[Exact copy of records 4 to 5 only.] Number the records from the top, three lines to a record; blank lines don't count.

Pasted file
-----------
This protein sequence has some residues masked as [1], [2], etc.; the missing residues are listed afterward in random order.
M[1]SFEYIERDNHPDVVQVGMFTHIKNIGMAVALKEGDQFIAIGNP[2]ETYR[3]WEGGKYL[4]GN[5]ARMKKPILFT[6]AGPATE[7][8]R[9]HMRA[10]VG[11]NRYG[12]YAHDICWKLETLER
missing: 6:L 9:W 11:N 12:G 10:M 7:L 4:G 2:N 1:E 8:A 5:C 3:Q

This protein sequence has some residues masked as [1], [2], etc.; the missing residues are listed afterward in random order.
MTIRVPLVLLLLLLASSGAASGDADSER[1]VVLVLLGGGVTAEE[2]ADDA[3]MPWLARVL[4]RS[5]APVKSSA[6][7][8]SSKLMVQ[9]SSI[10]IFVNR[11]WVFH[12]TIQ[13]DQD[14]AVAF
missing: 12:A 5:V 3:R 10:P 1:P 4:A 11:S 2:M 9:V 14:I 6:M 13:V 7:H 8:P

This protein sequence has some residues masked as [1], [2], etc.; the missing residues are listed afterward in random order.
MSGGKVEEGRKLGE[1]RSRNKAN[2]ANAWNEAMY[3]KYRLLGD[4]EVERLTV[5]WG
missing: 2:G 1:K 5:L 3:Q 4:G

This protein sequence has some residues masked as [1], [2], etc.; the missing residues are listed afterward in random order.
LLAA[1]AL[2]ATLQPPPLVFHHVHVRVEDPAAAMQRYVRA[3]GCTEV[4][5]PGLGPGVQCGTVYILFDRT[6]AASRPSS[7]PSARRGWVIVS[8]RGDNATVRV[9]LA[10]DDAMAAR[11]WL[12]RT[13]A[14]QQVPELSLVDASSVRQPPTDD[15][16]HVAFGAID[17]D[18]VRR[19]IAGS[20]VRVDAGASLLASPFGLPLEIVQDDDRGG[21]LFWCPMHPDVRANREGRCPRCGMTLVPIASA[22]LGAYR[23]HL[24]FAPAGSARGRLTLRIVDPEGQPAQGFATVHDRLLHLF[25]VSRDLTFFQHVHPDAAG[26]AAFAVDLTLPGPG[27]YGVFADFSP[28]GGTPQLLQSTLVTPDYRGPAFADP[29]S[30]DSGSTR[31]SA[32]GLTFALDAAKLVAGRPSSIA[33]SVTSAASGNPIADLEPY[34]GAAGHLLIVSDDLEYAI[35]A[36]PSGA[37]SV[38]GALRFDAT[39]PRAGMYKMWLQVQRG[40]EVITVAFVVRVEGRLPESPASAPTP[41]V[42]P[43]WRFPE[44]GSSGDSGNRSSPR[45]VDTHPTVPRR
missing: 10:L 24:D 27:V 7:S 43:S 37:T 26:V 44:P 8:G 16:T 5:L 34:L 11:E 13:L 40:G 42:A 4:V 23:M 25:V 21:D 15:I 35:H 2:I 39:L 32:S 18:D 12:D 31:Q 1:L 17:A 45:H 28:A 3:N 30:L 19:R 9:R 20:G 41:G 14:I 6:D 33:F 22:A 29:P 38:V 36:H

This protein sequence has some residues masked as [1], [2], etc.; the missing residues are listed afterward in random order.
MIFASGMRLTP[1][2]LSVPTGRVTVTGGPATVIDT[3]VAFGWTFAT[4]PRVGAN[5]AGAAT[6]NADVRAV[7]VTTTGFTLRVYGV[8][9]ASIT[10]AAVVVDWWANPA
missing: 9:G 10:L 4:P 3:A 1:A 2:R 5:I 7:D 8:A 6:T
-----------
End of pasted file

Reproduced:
This protein sequence has some residues masked as [1], [2], etc.; the missing residues are listed afterward in random order.
LLAA[1]AL[2]ATLQPPPLVFHHVHVRVEDPAAAMQRYVRA[3]GCTEV[4][5]PGLGPGVQCGTVYILFDRT[6]AASRPSS[7]PSARRGWVIVS[8]RGDNATVRV[9]LA[10]DDAMAAR[11]WL[12]RT[13]A[14]QQVPELSLVDASSVRQPPTDD[15][16]HVAFGAID[17]D[18]VRR[19]IAGS[20]VRVDAGASLLASPFGLPLEIVQDDDRGG[21]LFWCPMHPDVRANREGRCPRCGMTLVPIASA[22]LGAYR[23]HL[24]FAPAGSARGRLTLRIVDPEGQPAQGFATVHDRLLHLF[25]VSRDLTFFQHVHPDAAG[26]AAFAVDLTLPGPG[27]YGVFADFSP[28]GGTPQLLQSTLVTPDYRGPAFADP[29]S[30]DSGSTR[31]SA[32]GLTFALDAAKLVAGRPSSIA[33]SVTSAASGNPIADLEPY[34]GAAGHLLIVSDDLEYAI[35]A[36]PSGA[37]SV[38]GALRFDAT[39]PRAGMYKMWLQVQRG[40]EVITVAFVVRVEGRLPESPASAPTP[41]V[42]P[43]WRFPE[44]GSSGDSGNRSSPR[45]VDTHPTVPRR
missing: 10:L 24:D 27:V 7:S 43:S 37:T 26:V 44:P 8:G 16:T 5:L 34:L 11:E 13:L 40:G 42:A 4:V 23:M 25:V 21:D 15:I 35:H 2:I 39:L 32:S 18:D 12:D 31:Q 1:L 17:A 45:H 28:A 3:N 30:L 19:R 9:R 20:G 41:G 14:I 6:D 33:F 22:A 29:P 38:V 36:H

This protein sequence has some residues masked as [1], [2], etc.; the missing residues are listed afterward in random order.
MIFASGMRLTP[1][2]LSVPTGRVTVTGGPATVIDT[3]VAFGWTFAT[4]PRVGAN[5]AGAAT[6]NADVRAV[7]VTTTGFTLRVYGV[8][9]ASIT[10]AAVVVDWWANPA
missing: 9:G 10:L 4:P 3:A 1:A 2:R 5:I 7:D 8:A 6:T